In Las Vegas, it is illegal to use technology to aid your gambling. But counting is legal. However, the casino has the right to refuse service to anyone. So, if you are too good you will be barred.

And Thorpe went on to hedge funds because there is more money to be made on Wall St. than in Vegas.

13. What is a game of chance?

The game one happens to be playing. 😉

JMJ

14. I’ll start off with a quote that expresses my own opinion about defining “chance”:
“When I use a word,” Humpty Dumpty said, in rather a scornful tone, “it means just what I choose it to mean—neither more nor less.” “The question is,” said Alice, “whether you can make words mean so many different things.” “The question is,” said Humpty Dumpty, “which is to be master—that’s all.”
Lewis Carroll, Through the Looking Glass.
I think Brigg’s notion that chance refers to unpredictability is a good base for the definition. It agrees with that in the Stanford Encyclopedia of Philosophy article on Chance and Randomness (see:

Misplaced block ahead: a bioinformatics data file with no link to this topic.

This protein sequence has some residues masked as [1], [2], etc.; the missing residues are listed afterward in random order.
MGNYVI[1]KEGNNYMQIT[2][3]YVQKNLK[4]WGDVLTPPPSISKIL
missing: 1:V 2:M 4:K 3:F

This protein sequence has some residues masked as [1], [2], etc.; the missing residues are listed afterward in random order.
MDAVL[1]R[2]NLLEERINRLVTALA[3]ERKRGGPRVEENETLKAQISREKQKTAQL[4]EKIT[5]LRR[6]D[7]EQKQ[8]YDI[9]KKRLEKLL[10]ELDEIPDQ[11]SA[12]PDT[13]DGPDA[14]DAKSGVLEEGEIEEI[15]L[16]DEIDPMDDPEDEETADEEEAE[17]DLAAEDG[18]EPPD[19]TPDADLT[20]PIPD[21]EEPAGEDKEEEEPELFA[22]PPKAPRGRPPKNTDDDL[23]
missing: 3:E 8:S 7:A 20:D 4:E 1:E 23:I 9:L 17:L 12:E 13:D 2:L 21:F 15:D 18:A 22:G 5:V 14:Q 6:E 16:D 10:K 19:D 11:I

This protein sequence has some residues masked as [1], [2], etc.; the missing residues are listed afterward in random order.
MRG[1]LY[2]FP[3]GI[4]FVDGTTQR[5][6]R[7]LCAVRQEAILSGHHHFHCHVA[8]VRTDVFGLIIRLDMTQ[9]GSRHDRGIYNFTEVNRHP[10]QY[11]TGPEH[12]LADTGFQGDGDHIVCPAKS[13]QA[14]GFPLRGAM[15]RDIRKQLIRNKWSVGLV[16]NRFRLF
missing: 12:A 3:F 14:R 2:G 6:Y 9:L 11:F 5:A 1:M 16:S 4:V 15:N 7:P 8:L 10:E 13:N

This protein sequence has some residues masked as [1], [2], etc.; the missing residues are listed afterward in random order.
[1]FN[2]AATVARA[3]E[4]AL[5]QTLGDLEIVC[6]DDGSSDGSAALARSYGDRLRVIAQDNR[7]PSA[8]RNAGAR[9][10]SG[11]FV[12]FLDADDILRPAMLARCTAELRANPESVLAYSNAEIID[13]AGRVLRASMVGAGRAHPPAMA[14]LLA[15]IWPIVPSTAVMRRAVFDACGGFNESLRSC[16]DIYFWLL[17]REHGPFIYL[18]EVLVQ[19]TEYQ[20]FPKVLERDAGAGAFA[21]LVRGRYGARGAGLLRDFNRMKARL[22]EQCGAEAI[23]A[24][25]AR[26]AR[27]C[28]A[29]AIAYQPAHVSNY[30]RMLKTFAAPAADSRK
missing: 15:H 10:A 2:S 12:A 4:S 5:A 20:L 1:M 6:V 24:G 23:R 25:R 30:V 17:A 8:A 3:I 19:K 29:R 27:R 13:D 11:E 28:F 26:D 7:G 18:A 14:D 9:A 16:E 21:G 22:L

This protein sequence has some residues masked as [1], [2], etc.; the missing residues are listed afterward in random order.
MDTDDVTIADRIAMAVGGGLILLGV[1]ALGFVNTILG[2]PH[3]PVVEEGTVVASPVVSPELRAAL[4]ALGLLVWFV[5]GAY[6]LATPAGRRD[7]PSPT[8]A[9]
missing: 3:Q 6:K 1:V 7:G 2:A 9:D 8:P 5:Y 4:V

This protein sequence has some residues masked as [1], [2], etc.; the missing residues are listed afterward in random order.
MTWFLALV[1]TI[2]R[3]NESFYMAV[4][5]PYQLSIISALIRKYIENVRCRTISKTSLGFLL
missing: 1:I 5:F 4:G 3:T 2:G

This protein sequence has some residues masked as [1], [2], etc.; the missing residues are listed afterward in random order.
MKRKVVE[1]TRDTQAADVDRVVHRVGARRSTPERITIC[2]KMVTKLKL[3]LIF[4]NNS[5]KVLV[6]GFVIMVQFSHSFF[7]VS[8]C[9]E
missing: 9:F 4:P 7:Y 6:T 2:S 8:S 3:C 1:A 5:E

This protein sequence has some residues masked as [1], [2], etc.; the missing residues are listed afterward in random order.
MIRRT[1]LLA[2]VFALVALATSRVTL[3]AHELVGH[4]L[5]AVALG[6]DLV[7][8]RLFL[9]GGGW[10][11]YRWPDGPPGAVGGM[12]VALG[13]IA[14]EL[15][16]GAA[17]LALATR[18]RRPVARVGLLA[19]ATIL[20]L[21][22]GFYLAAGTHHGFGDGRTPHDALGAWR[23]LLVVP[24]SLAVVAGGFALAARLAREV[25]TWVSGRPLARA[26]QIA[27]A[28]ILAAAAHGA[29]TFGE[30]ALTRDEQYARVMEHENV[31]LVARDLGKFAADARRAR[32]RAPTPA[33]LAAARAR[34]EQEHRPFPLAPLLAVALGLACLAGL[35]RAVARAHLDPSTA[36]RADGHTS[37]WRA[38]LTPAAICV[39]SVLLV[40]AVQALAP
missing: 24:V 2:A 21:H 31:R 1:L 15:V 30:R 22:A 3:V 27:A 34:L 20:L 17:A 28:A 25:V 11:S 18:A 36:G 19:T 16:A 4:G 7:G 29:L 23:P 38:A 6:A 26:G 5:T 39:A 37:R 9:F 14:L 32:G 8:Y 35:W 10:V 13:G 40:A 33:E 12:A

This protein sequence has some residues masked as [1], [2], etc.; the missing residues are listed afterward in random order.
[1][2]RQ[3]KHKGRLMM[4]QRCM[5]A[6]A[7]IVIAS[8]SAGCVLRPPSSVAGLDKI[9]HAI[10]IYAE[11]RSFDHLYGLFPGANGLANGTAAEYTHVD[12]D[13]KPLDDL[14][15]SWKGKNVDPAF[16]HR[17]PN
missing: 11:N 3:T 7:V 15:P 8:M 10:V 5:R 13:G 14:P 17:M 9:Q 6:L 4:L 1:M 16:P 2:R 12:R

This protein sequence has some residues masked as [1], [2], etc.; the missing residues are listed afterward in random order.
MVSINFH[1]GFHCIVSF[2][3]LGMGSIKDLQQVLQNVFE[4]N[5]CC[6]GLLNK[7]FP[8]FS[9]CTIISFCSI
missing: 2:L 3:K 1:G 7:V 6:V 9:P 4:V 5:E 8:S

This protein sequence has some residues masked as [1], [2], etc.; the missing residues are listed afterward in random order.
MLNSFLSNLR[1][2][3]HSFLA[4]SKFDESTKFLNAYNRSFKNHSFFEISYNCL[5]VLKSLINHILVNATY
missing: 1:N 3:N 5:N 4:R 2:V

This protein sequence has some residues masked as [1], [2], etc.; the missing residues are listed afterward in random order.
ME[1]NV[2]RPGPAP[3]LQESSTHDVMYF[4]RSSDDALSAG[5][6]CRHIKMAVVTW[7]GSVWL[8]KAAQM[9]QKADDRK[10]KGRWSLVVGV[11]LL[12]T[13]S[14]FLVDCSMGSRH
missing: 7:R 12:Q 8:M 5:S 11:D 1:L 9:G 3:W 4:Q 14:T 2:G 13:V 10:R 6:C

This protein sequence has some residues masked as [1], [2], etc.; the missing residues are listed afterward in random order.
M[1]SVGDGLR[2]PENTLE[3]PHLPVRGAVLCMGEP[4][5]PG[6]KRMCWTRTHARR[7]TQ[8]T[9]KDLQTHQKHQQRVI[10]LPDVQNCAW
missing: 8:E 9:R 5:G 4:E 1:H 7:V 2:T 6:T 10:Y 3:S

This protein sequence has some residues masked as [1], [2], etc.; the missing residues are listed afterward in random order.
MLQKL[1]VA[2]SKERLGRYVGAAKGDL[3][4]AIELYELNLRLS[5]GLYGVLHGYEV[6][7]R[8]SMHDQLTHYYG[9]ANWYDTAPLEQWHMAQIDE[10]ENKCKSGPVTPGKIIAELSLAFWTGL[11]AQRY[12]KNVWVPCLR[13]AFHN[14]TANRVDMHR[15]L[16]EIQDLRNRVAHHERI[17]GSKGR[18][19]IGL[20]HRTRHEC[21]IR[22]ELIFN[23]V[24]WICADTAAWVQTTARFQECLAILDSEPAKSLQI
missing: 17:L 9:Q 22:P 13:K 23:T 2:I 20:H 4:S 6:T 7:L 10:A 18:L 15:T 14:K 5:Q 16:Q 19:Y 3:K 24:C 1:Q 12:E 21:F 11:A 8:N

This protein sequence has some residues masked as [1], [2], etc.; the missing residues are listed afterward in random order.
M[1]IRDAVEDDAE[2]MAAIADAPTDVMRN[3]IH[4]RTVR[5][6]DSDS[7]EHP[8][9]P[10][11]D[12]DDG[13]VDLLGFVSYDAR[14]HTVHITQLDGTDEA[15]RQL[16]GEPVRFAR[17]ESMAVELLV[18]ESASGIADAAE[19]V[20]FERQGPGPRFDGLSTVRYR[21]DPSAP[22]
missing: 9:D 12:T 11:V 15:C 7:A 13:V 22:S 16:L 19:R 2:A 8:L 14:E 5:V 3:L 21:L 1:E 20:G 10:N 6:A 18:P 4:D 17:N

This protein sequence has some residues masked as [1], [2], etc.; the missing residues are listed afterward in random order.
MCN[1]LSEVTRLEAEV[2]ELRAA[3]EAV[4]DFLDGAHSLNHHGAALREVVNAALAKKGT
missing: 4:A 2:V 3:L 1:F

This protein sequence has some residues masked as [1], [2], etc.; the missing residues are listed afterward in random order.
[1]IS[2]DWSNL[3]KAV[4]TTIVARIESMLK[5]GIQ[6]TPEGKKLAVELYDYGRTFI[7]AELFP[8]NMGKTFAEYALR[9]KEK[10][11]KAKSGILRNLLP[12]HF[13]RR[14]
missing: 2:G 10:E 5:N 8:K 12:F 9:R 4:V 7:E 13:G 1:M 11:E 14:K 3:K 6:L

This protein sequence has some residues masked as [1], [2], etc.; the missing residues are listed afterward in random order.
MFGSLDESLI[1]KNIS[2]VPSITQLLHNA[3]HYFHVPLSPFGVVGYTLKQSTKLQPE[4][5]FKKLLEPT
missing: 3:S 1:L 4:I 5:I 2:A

https://leibniz.stanford.edu/friends/members/view/chance-randomness/sc/
and Futuyma’s definition:
“scientists use chance, or randomness, to mean that when physical causes can result in any of several outcomes, we cannot predict what the outcome will be in any particular case.”
The article goes on to distinguish between chance and randomness.

One point which has been touched on in several comments is whether, given sufficient knowledge of all the initial physical conditions, what one might regard as unpredictable (e.g. the toss of a die), might be predictable. I’m not sure that would always be possible in classical physics, given situations where chaotic conditions might prevail, and it certainly wouldn’t be possible in quantum mechanics.